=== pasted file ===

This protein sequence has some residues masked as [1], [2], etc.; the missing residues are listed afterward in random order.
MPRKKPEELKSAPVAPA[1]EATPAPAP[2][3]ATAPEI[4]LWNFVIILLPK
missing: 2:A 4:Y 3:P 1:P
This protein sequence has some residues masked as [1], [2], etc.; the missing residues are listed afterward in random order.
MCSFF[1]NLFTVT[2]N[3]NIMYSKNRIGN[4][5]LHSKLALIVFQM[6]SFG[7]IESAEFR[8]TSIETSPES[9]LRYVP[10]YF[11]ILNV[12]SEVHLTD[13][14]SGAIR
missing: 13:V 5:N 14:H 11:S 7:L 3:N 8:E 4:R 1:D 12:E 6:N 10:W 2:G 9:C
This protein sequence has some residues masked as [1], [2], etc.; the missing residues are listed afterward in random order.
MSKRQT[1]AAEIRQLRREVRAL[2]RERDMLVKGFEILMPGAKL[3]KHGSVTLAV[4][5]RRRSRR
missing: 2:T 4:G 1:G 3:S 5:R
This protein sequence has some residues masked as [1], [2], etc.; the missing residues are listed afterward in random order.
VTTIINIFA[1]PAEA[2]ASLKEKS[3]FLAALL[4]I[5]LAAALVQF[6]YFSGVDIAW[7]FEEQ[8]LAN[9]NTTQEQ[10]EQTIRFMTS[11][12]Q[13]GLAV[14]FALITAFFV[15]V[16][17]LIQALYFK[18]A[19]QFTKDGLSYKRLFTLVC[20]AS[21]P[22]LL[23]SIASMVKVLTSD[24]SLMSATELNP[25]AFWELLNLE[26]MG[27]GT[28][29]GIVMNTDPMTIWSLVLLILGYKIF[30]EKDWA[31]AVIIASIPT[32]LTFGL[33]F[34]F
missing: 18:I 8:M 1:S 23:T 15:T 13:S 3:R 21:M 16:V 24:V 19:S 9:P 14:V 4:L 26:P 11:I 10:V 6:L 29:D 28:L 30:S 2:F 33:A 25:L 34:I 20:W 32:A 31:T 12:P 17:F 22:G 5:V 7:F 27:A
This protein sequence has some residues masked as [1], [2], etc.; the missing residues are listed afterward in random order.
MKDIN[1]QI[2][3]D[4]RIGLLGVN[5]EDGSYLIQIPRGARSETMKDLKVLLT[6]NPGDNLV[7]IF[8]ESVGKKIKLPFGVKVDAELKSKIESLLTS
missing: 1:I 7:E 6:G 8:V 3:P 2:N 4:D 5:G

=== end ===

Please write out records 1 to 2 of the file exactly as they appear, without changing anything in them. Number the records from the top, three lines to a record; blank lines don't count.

This protein sequence has some residues masked as [1], [2], etc.; the missing residues are listed afterward in random order.
MPRKKPEELKSAPVAPA[1]EATPAPAP[2][3]ATAPEI[4]LWNFVIILLPK
missing: 2:A 4:Y 3:P 1:P
This protein sequence has some residues masked as [1], [2], etc.; the missing residues are listed afterward in random order.
MCSFF[1]NLFTVT[2]N[3]NIMYSKNRIGN[4][5]LHSKLALIVFQM[6]SFG[7]IESAEFR[8]TSIETSPES[9]LRYVP[10]YF[11]ILNV[12]SEVHLTD[13][14]SGAIR
missing: 13:V 5:N 14:H 11:S 7:L 3:N 8:E 4:R 1:D 12:E 6:N 10:W 2:G 9:C